Gethsemane supplies the medicine for the ills which followed upon the forbidden fruit of Eden.
OUR Lord, after having eaten the passover and celebrated the supper with his disciples, went with them to the Mount of Olives, and entered the garden of Gethsemane. What induced him to select that place to be the scene of his terrible agony? Why there in preference to anywhere else would he be arrested by his enemies? May we not conceive that as in a garden Adam’s self-indulgence ruined us, so in another garden the agonies of the second Adam should restore us. Gethsemane supplies the medicine for the ills which followed upon the forbidden fruit of Eden. No flowers which bloomed upon the banks of the four-fold river were ever so precious to our race as the bitter herbs which grew hard by the black and sullen stream of Kedron.
Spurgeon, C. H. (1874). The Agony in Gethsemane. In The Metropolitan Tabernacle Pulpit Sermons (Vol. 20, p. 589). London: Passmore & Alabaster.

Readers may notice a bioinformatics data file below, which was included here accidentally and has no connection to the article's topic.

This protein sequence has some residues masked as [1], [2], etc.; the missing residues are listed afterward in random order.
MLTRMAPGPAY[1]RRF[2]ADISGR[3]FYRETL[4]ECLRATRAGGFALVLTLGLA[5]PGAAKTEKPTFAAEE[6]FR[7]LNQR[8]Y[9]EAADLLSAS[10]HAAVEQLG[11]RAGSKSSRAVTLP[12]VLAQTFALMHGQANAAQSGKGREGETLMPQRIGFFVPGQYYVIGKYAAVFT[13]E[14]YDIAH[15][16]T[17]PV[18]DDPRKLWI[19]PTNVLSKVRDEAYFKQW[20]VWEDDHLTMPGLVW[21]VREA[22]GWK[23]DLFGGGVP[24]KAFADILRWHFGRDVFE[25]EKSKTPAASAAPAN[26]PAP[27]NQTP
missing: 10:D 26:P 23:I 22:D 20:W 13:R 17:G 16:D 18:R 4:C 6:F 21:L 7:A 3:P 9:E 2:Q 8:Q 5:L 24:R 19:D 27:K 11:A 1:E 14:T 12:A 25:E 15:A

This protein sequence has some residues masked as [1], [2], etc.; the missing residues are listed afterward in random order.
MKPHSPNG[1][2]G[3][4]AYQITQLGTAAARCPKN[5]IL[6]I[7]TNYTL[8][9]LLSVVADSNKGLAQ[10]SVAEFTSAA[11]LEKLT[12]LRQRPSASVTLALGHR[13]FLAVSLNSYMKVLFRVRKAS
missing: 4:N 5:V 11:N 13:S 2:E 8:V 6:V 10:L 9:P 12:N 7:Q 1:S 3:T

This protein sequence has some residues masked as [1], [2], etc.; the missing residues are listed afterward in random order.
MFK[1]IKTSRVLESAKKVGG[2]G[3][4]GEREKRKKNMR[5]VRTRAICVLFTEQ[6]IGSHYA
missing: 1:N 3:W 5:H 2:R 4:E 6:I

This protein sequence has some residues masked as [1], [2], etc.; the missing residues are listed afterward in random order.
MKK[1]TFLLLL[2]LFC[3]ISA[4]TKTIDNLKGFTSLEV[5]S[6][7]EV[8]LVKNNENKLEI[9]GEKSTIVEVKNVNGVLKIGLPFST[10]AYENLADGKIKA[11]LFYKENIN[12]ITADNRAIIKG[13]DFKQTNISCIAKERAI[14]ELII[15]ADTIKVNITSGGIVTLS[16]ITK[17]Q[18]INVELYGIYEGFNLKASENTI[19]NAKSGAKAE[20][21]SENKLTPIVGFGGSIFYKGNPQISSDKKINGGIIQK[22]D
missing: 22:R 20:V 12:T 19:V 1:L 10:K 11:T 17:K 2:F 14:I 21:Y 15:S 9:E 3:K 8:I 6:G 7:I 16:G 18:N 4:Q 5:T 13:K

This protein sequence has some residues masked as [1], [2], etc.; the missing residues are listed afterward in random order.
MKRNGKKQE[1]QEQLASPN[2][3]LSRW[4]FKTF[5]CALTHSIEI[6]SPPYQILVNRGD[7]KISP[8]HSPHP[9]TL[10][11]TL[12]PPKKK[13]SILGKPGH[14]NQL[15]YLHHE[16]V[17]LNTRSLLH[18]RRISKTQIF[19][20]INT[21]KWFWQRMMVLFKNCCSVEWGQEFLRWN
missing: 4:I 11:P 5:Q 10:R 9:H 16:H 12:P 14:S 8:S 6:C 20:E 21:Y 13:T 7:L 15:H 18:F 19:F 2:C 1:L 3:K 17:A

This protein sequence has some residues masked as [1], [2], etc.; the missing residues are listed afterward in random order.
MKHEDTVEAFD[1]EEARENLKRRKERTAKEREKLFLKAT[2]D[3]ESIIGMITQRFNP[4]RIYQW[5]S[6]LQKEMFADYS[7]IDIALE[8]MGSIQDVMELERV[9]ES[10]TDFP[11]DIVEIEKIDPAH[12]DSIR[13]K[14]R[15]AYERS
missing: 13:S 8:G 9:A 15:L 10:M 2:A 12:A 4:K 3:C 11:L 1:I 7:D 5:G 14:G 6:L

- Even the devil himself contributes in some way to the glory of God, though contrary to his wish.
- God is the Creator of the wicked, not of their wickedness; He is the Author of their being, but not the Infuser of their sin.
- Fatalism has no place for a personal God.
- How unworthy is it for dust and ashes, kneaded together in time, to strut against the Father of eternity! Much more unworthy for that which is nothing, worse than nothing, to quarrel with that which is only being, and equal himself with him that inhabits eternity.
- God is the most simple being; for that which is first in nature, having nothing beyond it, cannot by any means be thought to be compounded.